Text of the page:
[Content Note: Rape culture; sexual harassment.]
I've been following the seemingly bizarre ouster of Marc Smirnoff from the Southern literary magazine, The Oxford American, since the first reports of him being mysteriously locked out of the OA's offices surfaced. The OA has had a long history of money difficulties and I assumed this story would end up being about some kind of financial malfeasance. You know, good, entertaining gossip.
But as the story began to emerge, it became clear that this wasn't about financial issues, but about male privilege and rape culture and, more specifically, how creepy men in our rape culture trade on male privilege in order to behave the ways they do. And, surprisingly enough, this also seems to be a story about what happens when people stop granting a man that privilege.
Smirnoff's story (which I'll get to in a minute) comes at the same time as this post and discussion over at Captain Awkward's about the phenomenon of the Creepy Dude and it gets into how women are socialized to just accept and smooth over hurt feelings resulting from the Creepy Dude because otherwise, it would be awkward–as if his behavior isn't already making things awkward. You should read the whole thing, but here's how it ends.
It's really fucking sad and unfair. Welcome to our culture, where it's always this sad and unfair whenever women's safety is on the line.But then, a commenter tells this awesome story in the comments about her husband having to protect a girl from a creepster and how, even as he knew something was wrong, and he kind of saw that the creepster was ruining the girl's weekend, his wife had to point out to him that the creepster was obviously looking to harm the girl, and the husband just missed it.
This is how far Rape Culture skews our vision. Being sexually harassed and assaulted is seen as something that you should be cool (i.e. quiet) about. But GOD FORBID you break up the weekly games night with the temerity to be a victim of such a crime! Don't you know that your harasser has the best table for playing Settlers of Cataan?
I don't know how we fix it, but one step has to be to stop tolerating it when it happens to us and when it happens to people we love. Making our social circles and spaces safe means making them AWKWARD AS HELL and UNSAFE for creeps and predators. It means constantly reframing the conversation away from the dominant narrative, so when stuff like the situations in these letters comes up we can say "That's called sexual assault and it's a crime. So I need you to stop talking to me about his feelings and pressuring me to invite him to parties."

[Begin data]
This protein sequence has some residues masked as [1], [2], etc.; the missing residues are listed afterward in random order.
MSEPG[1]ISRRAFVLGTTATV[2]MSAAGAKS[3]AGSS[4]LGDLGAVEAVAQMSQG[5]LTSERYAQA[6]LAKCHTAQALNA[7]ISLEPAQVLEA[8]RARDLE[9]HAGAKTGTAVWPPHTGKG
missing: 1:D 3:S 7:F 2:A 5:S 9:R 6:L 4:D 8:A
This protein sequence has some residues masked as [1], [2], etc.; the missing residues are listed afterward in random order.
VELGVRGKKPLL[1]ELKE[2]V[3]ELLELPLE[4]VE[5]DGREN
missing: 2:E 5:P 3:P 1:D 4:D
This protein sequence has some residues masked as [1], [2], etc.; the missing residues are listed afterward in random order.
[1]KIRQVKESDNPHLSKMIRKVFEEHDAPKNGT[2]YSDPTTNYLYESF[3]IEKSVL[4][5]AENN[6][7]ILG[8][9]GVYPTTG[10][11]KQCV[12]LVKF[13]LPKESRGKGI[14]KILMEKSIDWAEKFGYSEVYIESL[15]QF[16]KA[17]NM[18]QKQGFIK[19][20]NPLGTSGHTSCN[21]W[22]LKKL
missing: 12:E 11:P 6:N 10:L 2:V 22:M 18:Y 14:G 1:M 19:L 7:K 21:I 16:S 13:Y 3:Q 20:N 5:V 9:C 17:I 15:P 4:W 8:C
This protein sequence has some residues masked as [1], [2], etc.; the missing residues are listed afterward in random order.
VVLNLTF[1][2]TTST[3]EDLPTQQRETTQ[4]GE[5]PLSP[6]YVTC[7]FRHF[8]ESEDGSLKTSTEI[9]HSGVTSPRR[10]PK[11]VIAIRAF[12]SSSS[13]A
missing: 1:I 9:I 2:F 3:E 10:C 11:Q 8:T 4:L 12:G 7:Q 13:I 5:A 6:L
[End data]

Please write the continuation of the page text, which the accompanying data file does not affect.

With all that in the background, we can now turn to this flabbergasting article in the New York Times about Marc Smirnoff's abrupt departure from The Oxford American (seriously, if there ever were a story to waste on of your freebies on, this is it). I don't even know where to start to quote from it. Let's go with this:
The next morning he berated the female intern in front of the other staff members when she refused to help clean up a mess in the kitchen. Then, after insisting that the intern ride back to Conway with him, he asked her if she wanted to hold hands. She declined, he said, saying she'd rather "hold hands with a dead dog." Still, he told her he wanted to take her to his favorite make-out spot.A woman tells Marc Smirnoff that she would rather "hold hands with a dead dog" than hold hands with him, and he still claims that his behavior was "acceptable to her in that moment"?! Holy shit! I kind of want to drive to Arkansas just so I can laugh in his face. Forget "What part of ‘no' don't you understand?" What part of "I'd rather have putrid decaying flesh in my hand than your hand?" makes you think your advances are cool?
Mr. Smirnoff's account matched the description the intern provided the magazine's board. The intern said she was repeatedly humiliated, sexually harassed and intimidated by Mr. Smirnoff on that occasion and others, according to a written statement from her that was obtained by The New York Times.
During a conversation with the same intern earlier that week, Mr. Smirnoff said, he hugged her and kissed her on top of the head.
None of those things constitute harassment, he insisted.
"It was acceptable to her in that moment," he said, saying that she did not object to his behavior at the time. "My take of it was that we were trying to see if we could revive our relationship, professional and personal."
This isn't "he said, she said" because he's literally admitting to the things she said he did as a part of his defense. He's literally (and I'm sorry to keep using that word, but it is exactly right in this case) claiming that, in spite of her hostility as reported by him, since he intended no harm, she had no problem with his behavior. And he's trying to talk the motherfucking New York Times into accepting that, if his heart is pure, she must have been okay with it at the moment.
Forget that I don't believe for a second that his intentions were good. And forget for a second how laughable it is to believe that a man as smart as Smirnoff envisions himself as some kind of bumbling, but well-intentioned fool who just doesn't understand the implications of what he does. Just focus on the idea that he believes, if he can just convince someone that he didn't mean anything by it, the damning facts which he himself presents should resolve themselves into something that leaves him with the moral high ground.
This is how the creepster gets by. It's uncomfortable for people to confront them and they get used to being able to use any old excuse to garner sympathy and get people to continue to make room for them. Smirnoff's story is so illuminating because he's so obviously angry and confused that asking people to consider his feelings and his intentions is not working this time. Which would seem to indicate that it's worked before.
On so many levels, this blows my mind.